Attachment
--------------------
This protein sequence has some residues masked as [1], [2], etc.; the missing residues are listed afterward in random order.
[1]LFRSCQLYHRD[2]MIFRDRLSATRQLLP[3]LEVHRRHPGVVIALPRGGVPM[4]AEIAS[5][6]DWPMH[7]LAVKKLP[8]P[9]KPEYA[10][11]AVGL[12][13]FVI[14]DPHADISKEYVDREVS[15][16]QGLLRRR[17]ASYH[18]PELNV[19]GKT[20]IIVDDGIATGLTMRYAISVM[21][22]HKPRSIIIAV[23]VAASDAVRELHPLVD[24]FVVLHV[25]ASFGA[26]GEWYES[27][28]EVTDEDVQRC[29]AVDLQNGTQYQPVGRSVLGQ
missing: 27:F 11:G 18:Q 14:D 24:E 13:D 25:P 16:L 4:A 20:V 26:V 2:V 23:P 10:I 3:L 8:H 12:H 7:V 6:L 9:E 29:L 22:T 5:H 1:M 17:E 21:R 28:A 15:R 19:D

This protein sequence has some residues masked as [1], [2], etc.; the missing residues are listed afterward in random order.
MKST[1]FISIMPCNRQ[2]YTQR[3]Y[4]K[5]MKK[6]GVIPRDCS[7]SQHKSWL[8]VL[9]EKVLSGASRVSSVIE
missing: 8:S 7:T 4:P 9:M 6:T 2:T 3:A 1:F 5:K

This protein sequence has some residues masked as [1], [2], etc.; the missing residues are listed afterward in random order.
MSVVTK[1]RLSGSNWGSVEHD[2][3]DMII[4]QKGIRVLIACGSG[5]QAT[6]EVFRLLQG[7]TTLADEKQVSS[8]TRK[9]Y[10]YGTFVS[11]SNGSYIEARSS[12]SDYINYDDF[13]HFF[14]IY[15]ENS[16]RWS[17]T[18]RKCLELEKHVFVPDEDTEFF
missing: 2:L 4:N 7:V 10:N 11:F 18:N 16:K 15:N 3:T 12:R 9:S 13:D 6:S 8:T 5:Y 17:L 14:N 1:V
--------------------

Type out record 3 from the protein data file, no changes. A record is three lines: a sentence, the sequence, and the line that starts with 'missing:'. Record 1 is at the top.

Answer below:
This protein sequence has some residues masked as [1], [2], etc.; the missing residues are listed afterward in random order.
MSVVTK[1]RLSGSNWGSVEHD[2][3]DMII[4]QKGIRVLIACGSG[5]QAT[6]EVFRLLQG[7]TTLADEKQVSS[8]TRK[9]Y[10]YGTFVS[11]SNGSYIEARSS[12]SDYINYDDF[13]HFF[14]IY[15]ENS[16]RWS[17]T[18]RKCLELEKHVFVPDEDTEFF
missing: 2:L 4:N 7:V 10:N 11:F 18:N 16:K 15:N 3:T 12:R 9:S 13:D 6:S 8:T 5:Y 17:L 14:N 1:V